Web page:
Traditional chainmaille might make you think of masculine medieval armor, but Rebeca Mojica’s chainmaille can be delicate and feminine.
Mojica is an author, instructor and award-winning chainmaille artist. Owner of Blue Buddha Boutique in Chicago, she’s also contributing editor to Step by Step Wire Jewelry magazine and the author of an instructional jewelry book, Chained.
On Sept. 1, Mojica visited our office to teach a group of editors how to make a chainmaille necklace. Christina Hammond, editor, said “I was intimidated going in, thinking that chainmaille was beyond my skill set. I quickly learned that there was nothing to be afraid of!”
Rebeca Mojica oversees staff working on their necklaces. (Check out her amazing chainmaille scarf!)
“Chainmaille can seem intimidating,” Mojica said. “There are so many ring sizes depending on what you’re making.”
Making chainmaille is super easy once you get used to the pliers. Essentially, you connect jump rings in a pattern to create a design. “It’s pretty accessible – you need two pair of pliers, $20, and then you can buy [jewelry] kits from $10 to $30. You can also buy jump rings in bulk to save money,” Mojica said. That’s right, people – chainmaille is cheaper than beads.
With an easy necklace kit, our editors were able to complete a chainmaille necklace in about an hour. Though the stainless steel seems tough, you need a surprisingly delicate touch to close the rings perfectly.
Mojica got into chainmaille in 2001, when she was living in Germany and attended a Renaissance Fair at a 12th century fort. She saw people wearing chainmaille gypsy belts and became interested in them, but searching online didn’t yield the belts she was looking for. She decided to buy jump rings on eBay and make it herself. “So I put together a belt and fell in love,” she said.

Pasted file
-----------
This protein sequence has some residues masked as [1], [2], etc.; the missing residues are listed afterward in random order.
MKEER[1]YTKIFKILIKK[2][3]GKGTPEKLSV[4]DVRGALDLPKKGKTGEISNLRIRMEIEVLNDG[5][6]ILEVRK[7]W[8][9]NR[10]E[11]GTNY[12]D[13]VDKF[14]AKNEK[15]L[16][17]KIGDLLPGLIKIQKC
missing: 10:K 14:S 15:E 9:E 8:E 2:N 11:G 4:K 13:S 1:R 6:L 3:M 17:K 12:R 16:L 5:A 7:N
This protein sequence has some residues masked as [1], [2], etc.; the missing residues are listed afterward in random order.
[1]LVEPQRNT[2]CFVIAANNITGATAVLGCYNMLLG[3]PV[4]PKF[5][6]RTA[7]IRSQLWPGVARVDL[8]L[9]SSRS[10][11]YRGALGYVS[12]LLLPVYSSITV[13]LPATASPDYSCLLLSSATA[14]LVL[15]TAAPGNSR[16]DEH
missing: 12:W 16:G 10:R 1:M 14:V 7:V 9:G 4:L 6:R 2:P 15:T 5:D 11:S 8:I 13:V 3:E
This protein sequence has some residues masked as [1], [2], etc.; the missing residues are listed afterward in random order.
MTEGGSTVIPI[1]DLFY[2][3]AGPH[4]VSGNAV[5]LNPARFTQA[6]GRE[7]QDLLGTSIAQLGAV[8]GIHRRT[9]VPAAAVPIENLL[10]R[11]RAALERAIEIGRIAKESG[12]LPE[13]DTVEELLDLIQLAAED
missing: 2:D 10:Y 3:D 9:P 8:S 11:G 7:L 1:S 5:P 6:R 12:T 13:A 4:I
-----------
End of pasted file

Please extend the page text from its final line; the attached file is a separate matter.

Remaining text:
“It’s so therapeutic. It’s relaxing and in a few hours, you’ve made something,” she said. Mojica’s own work includes intricate pieces like pendants, pieces with dragon-like scale components, and even a chainmaille Sears Tower, in homage to her hometown Chicago. “Earrings sell like bananas,” she added.
Five months into working with chainmaille, Mojica started teaching at a Chicago bead shop, Caravan Beads. To supplement the class, she created a website with resources on chainmaille. Now, she’s been teaching for 13 years.
In 2004, Mojica started an online store, and she opened the brick and mortar store in 2007. Blue Buddha Boutique opened in its current Edgewater location in October 2013. Her chainmaille-focused store aims to connect customers to local artists by providing artist statements with each work, she said.
Chainmaille stands out among jewelry because it tends to appeal to people interested in fantasy or history, and “It can be really masculine with stainless steel,” she said. If you’re looking for a new jewelry making adventure, chainmaille is a great option.
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Have you ever worked with chainmaille or jump rings?
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